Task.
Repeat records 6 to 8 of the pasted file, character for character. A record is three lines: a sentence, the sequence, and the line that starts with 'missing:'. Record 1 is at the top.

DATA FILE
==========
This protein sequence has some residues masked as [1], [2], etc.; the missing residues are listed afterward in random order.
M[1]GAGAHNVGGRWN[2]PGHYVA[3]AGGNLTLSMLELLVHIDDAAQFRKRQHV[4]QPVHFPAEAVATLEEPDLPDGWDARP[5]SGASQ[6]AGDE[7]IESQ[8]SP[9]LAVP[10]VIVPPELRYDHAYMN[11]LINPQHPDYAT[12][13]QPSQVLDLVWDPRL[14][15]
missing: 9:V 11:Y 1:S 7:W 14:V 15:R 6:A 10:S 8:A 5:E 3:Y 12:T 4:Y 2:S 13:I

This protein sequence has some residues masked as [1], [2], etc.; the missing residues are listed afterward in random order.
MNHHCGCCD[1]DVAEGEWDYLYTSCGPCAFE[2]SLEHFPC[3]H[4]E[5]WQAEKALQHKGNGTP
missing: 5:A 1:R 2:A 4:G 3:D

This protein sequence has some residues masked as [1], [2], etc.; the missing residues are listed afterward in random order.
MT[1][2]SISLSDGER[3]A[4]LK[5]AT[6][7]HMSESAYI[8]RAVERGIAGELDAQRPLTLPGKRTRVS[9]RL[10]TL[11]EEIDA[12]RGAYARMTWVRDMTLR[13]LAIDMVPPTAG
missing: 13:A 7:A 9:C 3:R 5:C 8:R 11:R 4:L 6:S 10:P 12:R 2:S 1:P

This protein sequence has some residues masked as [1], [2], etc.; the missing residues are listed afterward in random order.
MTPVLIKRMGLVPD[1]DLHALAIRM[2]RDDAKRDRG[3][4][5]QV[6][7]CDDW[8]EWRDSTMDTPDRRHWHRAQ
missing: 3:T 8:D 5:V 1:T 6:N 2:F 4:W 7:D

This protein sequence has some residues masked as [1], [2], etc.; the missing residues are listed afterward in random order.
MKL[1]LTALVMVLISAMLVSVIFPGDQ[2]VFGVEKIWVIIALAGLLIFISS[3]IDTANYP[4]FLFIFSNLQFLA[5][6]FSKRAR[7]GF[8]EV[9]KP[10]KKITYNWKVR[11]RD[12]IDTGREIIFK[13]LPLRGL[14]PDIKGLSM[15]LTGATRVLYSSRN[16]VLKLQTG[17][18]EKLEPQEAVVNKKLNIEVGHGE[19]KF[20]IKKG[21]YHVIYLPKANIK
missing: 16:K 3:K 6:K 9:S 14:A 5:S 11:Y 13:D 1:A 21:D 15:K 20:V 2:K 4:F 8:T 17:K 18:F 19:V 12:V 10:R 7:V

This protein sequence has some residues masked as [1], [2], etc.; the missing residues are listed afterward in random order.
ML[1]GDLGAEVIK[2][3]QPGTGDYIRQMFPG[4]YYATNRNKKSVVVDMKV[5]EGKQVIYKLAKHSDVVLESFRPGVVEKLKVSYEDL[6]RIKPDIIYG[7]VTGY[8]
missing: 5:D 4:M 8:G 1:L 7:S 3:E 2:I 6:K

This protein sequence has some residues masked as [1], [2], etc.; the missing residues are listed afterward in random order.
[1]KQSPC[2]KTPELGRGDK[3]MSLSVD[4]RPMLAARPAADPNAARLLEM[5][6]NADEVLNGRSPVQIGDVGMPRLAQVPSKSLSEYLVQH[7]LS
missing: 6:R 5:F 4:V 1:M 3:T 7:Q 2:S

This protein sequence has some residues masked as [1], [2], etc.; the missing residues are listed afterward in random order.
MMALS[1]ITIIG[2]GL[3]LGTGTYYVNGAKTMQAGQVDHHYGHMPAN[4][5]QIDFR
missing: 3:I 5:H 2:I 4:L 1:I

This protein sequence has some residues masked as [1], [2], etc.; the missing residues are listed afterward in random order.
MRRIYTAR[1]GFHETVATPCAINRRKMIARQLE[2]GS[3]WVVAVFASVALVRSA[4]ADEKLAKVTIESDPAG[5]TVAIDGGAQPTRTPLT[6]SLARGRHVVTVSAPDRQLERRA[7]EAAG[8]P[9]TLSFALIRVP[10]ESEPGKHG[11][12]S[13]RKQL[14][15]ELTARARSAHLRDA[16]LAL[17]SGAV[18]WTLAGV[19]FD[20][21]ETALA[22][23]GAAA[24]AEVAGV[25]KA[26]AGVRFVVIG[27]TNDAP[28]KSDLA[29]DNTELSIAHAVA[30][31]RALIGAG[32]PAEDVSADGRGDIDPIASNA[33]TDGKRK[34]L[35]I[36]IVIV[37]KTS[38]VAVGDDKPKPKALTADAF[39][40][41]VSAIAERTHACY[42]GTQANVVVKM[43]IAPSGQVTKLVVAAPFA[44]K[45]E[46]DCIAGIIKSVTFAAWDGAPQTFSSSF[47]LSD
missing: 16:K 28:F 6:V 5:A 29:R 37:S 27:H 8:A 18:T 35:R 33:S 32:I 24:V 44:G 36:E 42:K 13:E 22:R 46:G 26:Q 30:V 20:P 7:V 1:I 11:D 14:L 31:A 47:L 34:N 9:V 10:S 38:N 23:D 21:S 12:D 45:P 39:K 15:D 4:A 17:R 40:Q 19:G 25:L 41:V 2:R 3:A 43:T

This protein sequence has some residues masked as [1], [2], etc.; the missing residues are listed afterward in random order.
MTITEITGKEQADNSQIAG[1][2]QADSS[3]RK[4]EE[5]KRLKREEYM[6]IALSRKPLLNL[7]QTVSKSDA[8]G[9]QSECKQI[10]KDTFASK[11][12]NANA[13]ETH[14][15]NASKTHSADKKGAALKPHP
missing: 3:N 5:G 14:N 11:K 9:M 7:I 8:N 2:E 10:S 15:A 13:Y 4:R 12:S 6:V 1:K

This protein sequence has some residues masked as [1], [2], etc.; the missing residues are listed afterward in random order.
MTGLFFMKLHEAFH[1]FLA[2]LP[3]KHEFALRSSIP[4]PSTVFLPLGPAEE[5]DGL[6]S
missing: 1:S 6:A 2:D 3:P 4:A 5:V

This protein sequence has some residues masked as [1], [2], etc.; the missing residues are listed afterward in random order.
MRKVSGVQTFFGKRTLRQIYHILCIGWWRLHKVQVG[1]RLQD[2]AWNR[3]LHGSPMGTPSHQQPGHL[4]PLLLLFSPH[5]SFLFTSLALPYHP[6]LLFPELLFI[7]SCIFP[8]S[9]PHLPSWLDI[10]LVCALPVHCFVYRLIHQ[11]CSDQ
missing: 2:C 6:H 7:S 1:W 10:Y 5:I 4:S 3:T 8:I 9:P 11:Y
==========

This protein sequence has some residues masked as [1], [2], etc.; the missing residues are listed afterward in random order.
ML[1]GDLGAEVIK[2][3]QPGTGDYIRQMFPG[4]YYATNRNKKSVVVDMKV[5]EGKQVIYKLAKHSDVVLESFRPGVVEKLKVSYEDL[6]RIKPDIIYG[7]VTGY[8]
missing: 5:D 4:M 8:G 1:L 7:S 3:E 2:I 6:K

This protein sequence has some residues masked as [1], [2], etc.; the missing residues are listed afterward in random order.
[1]KQSPC[2]KTPELGRGDK[3]MSLSVD[4]RPMLAARPAADPNAARLLEM[5][6]NADEVLNGRSPVQIGDVGMPRLAQVPSKSLSEYLVQH[7]LS
missing: 6:R 5:F 4:V 1:M 3:T 7:Q 2:S

This protein sequence has some residues masked as [1], [2], etc.; the missing residues are listed afterward in random order.
MMALS[1]ITIIG[2]GL[3]LGTGTYYVNGAKTMQAGQVDHHYGHMPAN[4][5]QIDFR
missing: 3:I 5:H 2:I 4:L 1:I